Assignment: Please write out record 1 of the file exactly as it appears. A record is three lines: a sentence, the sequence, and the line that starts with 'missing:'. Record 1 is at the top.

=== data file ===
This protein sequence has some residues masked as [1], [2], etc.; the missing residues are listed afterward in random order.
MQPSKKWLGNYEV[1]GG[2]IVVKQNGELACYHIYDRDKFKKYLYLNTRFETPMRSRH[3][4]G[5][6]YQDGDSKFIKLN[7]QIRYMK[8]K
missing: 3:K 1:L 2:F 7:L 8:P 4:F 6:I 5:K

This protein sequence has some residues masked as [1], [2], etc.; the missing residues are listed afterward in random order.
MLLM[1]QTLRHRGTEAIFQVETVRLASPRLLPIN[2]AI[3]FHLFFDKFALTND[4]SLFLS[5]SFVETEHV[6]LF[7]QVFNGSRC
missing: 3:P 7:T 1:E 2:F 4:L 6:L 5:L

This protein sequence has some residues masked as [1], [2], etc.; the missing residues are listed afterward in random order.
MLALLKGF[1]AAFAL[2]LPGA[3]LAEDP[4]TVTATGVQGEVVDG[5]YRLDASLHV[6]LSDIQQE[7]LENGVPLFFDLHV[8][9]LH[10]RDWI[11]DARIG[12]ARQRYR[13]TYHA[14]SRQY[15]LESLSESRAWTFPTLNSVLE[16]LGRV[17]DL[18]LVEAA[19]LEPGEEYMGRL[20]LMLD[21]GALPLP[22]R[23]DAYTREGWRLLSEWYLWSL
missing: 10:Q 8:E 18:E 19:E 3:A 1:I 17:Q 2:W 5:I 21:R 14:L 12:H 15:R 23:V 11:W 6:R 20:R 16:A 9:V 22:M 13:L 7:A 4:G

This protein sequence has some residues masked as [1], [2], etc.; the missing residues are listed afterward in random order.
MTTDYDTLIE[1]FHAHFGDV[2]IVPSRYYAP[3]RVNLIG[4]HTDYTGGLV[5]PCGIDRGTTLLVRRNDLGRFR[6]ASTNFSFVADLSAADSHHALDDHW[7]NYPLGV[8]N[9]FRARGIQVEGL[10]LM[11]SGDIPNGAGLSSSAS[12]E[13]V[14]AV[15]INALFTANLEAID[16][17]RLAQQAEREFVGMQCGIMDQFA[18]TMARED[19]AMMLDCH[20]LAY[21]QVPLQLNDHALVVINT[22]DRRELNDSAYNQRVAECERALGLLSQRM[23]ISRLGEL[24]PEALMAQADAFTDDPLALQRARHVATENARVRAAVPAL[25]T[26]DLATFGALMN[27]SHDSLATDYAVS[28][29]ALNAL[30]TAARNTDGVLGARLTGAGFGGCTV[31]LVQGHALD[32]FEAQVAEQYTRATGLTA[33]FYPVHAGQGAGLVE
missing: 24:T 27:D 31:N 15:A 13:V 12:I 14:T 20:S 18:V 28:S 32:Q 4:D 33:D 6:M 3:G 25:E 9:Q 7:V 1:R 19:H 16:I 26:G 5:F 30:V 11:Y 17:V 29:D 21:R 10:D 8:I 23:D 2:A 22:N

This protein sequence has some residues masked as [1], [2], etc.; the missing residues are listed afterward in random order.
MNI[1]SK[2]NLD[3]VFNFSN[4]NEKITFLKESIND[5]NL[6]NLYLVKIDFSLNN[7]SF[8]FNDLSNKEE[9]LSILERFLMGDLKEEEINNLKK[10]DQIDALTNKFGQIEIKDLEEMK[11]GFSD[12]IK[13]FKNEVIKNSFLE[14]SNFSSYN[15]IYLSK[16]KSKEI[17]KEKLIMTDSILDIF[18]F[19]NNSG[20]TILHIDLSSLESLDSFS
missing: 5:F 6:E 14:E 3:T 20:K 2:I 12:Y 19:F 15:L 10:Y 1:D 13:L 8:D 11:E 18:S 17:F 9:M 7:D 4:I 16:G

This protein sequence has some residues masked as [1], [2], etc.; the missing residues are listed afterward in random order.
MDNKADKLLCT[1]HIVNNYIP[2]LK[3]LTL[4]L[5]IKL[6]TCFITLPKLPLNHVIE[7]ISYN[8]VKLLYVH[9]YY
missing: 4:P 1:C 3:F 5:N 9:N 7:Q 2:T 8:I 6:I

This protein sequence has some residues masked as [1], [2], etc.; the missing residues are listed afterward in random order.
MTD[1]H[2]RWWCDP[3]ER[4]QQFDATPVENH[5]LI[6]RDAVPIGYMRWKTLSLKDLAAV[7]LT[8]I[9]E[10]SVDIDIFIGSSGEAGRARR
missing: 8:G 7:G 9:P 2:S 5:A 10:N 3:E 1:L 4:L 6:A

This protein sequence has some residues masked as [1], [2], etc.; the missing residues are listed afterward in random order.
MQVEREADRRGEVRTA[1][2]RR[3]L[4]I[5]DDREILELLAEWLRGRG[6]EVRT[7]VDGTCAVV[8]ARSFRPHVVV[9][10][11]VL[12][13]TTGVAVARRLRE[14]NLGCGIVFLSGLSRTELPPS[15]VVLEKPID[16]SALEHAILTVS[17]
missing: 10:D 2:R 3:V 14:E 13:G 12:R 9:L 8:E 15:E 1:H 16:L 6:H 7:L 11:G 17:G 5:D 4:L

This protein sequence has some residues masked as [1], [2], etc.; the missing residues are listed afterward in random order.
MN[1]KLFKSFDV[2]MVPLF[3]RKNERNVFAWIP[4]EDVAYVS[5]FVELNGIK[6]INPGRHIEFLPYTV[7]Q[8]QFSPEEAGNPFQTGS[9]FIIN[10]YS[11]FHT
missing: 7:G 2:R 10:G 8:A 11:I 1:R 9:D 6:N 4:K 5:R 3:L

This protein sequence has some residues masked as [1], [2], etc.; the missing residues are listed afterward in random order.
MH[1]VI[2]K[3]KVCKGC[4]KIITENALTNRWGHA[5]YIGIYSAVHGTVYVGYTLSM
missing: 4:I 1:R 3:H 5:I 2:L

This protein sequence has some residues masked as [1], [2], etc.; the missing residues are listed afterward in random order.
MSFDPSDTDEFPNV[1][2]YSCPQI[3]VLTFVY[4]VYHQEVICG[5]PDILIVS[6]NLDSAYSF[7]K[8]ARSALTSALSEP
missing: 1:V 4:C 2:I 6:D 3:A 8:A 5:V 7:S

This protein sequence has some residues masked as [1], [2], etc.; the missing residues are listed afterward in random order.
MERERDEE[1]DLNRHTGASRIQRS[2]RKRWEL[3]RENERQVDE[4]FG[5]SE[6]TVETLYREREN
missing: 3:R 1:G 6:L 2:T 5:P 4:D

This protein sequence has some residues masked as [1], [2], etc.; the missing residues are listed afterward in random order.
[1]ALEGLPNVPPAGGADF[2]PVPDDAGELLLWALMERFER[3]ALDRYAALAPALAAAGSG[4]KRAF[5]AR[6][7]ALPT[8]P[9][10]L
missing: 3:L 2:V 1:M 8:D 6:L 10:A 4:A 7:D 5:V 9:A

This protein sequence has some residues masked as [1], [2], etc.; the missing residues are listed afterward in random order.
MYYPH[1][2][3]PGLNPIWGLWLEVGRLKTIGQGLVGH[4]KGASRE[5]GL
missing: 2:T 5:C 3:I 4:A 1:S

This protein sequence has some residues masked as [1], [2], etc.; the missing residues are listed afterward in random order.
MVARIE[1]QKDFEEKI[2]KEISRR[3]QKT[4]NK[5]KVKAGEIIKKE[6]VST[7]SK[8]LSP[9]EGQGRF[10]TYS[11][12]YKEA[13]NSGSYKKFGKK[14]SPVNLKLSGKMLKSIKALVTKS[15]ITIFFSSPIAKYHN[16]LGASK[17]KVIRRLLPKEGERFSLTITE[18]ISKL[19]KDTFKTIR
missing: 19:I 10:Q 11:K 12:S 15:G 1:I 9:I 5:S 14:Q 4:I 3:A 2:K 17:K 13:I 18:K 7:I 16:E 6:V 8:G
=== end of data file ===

This protein sequence has some residues masked as [1], [2], etc.; the missing residues are listed afterward in random order.
MQPSKKWLGNYEV[1]GG[2]IVVKQNGELACYHIYDRDKFKKYLYLNTRFETPMRSRH[3][4]G[5][6]YQDGDSKFIKLN[7]QIRYMK[8]K
missing: 3:K 1:L 2:F 7:L 8:P 4:F 6:I 5:K